Mass-producing organic egg farmers circumvent the free-range criteria by providing tiny enclosed porches with roofs and concrete or wood flooring -- a far cry from what most organic consumers would associate with the word "free-range."

According to Cornucopia:

"Many of the porches represent just 3 to 5 percent of the square footage of the main building housing the birds. That means 95 percent or more of the birds have absolutely no access whatsoever."

In fact, some leading organic egg producers, including many privately labeled store brands, are actually giant factory farms that raise millions of chickens, both conventional and organic. It's not unusual for these "organic" factory farms to house 85,000 hens in a single building -- which is a far cry from what most people envision when they buy a carton of organic eggs.

Another Reason to Avoid Grocery Store Eggs …

It is standard industry practice to wash chicken eggs, often using a chlorine bath. Depending on the method of washing, the egg's outer protective cuticle can be easily damaged. This leaves your eggs vulnerable to contamination and faster spoilage.

The egg industry knows this, so to replace the cuticle that Mother Nature put there for good reason, they must coat the egg with something -- often mineral oil. It's akin to adding preservatives to processed foods.

Not all eggs undergo oiling, but many larger producers do, particularly if they are preparing their eggs for long-distance shipment and storage.

Like your skin, what's put ON your egg goes INTO your egg. Meaning, whatever the eggshell comes into contact with can cross over its semi-permeable shell membrane and end up in your breakfast eggs, from chlorine to mineral oil to dish soap -- to salmonella.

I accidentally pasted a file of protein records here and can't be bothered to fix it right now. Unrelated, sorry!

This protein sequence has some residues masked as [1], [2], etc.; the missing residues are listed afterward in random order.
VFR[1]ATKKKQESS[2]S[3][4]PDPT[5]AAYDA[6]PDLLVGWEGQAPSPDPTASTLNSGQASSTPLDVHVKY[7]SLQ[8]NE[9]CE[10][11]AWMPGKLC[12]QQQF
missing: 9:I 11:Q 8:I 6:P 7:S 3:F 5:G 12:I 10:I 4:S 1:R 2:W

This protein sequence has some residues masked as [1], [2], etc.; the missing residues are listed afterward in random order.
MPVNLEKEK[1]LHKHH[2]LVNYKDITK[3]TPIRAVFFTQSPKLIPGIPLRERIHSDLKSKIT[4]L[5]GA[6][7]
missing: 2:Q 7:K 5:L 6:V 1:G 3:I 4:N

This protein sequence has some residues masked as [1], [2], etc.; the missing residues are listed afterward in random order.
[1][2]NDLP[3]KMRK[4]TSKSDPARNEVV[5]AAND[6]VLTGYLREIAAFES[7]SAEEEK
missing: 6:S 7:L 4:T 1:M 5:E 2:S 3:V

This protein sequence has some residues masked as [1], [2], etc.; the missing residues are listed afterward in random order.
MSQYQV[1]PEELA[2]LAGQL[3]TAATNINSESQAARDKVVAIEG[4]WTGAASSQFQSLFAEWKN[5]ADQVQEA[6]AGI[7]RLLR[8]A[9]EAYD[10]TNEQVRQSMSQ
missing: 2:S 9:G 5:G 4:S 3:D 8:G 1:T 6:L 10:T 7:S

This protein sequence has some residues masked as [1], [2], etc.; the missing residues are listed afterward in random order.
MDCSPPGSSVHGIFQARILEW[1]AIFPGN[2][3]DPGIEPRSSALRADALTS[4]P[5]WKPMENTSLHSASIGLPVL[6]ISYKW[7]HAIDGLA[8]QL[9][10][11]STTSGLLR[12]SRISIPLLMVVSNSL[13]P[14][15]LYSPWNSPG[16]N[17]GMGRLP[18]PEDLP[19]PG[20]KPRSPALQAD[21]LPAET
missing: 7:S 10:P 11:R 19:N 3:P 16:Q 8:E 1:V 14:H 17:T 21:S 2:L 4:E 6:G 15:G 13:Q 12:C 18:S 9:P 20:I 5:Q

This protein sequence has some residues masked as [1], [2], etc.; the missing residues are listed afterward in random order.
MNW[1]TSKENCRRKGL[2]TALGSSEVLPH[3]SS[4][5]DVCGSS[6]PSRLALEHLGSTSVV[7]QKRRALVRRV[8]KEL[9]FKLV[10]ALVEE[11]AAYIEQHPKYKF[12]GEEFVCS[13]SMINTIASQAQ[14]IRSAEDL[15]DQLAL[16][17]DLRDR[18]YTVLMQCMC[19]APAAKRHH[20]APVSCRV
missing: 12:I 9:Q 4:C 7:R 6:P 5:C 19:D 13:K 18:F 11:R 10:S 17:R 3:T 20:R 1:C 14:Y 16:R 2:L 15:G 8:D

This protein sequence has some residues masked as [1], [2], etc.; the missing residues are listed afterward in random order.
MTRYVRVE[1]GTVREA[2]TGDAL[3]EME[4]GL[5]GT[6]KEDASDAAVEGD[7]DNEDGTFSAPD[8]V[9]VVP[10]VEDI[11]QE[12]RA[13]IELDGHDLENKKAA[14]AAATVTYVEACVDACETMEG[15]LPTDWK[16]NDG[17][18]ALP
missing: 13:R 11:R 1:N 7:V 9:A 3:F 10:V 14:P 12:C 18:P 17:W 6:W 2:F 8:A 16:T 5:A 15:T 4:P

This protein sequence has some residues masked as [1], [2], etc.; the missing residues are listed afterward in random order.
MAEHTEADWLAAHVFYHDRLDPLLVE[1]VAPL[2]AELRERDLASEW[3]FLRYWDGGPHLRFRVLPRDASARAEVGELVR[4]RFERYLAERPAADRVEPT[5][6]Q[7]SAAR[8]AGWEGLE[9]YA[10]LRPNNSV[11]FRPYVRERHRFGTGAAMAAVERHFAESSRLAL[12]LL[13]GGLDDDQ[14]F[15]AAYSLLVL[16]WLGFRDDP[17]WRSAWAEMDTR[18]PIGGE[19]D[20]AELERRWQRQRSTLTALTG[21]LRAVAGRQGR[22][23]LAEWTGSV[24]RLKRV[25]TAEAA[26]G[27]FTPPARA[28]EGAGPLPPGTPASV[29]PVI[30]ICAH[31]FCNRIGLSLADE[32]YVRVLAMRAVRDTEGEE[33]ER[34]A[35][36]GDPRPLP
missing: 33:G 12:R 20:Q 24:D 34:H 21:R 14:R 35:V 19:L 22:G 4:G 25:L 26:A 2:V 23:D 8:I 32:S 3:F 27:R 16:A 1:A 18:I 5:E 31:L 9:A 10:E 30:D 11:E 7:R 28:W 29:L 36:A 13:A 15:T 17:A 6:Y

I think it is unlikely that an organic farmer would choose to use mineral oil or other harmful substances when cleaning and processing eggs, but the regulations are so variable from state to state, and the national guidelines so nebulous, that there is lots of wiggle room, even for eggs that are certified organic.

The truth is, when you buy your eggs in a grocery store, there's virtually no way to determine how they were cleaned and processed, unless you can contact the producer and get an honest response directly from them.

Where Can You Get Safe, High-Quality Eggs from Humane Sources?

If you look hard enough you can typically find a local source. I have someone that lives not far from me who has 20 chickens and lets me purchase the pasture-raised, completely cage-free eggs from her. I typically use many raw eggs a day, as they are an important part of my diet.

If you have to purchase your eggs from a commercial grocery store, go with the organic variety, but make sure they come from pasture-raised hens, which are healthier, live longer, and produce eggs with superior flavor and nutritional content than their factory-raised counterparts.

Also, be sure to select a high-rated organic brand from The Cornucopia Institute's report to ensure you're actually getting high-quality organic eggs and not a factory-farmed shill.

You can take a pass on the omega-3 fortified eggs, organic or otherwise, as the chickens producing these eggs are fed poor-quality sources of omega-3 fats that are already oxidized.

But again, an even better option all around is to locate a local farmer where the chickens are fed well (they should be allowed to roam free and eat insects) and raised in humane conditions. I have never seen store-bought eggs that compares to the color of the yolk in locally farmed eggs. Typically they are deep orange, where most of the store-bought eggs are light yellow.

In my experience, eggs are one of the easiest foods to find from local farmers, so finding a local egg producer may not be as hard as you think.

To locate a free-range pasture farm near you, try:

By supporting the small farmers in your area not only will you gain access to a superior source of eggs, but also you'll be one less person to support the factory-farm monstrosities that are quickly destroying the integrity of the U.S. food supply.